Epilepsy Drugs May Raise Fracture Risk in Older Adults
Chance of bone breaks varies by specific medication taken, study finds
TUESDAY, Jan. 11, 2011 (HealthDay News) -- Epilepsy drugs increase older adults' risk for bone fractures, a new study shows.
Canadian researchers analyzed the medical records of 15,792 people 50 and older who'd had non-traumatic fractures between April 1996 and March 2004. Each person was matched with up to three people who'd never had a fracture, for a total of 47,289 people to serve as controls.
The researchers also looked at the participants' use of epilepsy drugs, including carbamazepine (Carbatrol, Epitol, Tegretol), clonazepam (Klonopin), ethosuximide (Zarontin), gabapentin (Gabarone, Neurontin), phenobarbital (Luminal), phenytoin (Dilantin, Phenytek) and valproic acid (Depakene, Depakote).
All but one of the drugs was associated with an increased risk for fractures. The greatest risk was among people taking phenytoin and carbamazepine. Valproic acid was the only drug not linked with an increased chance of fractures.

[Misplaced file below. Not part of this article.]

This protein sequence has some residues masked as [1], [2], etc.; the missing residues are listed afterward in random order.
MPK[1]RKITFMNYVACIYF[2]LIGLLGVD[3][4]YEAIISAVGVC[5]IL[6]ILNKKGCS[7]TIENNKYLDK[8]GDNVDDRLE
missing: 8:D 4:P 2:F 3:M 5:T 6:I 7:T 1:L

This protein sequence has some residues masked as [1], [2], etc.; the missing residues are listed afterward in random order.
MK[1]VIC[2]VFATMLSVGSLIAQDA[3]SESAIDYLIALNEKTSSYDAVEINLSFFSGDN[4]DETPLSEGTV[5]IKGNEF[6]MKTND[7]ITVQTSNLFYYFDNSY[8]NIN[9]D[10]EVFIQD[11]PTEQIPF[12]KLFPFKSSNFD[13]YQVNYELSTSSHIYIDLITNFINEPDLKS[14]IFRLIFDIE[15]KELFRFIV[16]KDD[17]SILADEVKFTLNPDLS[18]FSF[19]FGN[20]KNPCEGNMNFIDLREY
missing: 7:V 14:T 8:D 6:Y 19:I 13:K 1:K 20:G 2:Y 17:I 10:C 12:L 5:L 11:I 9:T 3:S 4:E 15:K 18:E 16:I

The results, published in the January issue of Archives of Neurology, were similar for people taking just one epilepsy drug and those taking more than one.
"In conclusion, our study showed that most anti-epileptic drugs except for valproic acid are associated with an increased likelihood of non-traumatic fracture in individuals aged 50 year or older," wrote Dr. Nathalie Jette, of the University of Calgary's Foothill Hospital, and colleagues in a journal news release.
They called for further research into the effects of epilepsy drugs on bone health.
The American Academy of Family Physicians has more about epilepsy.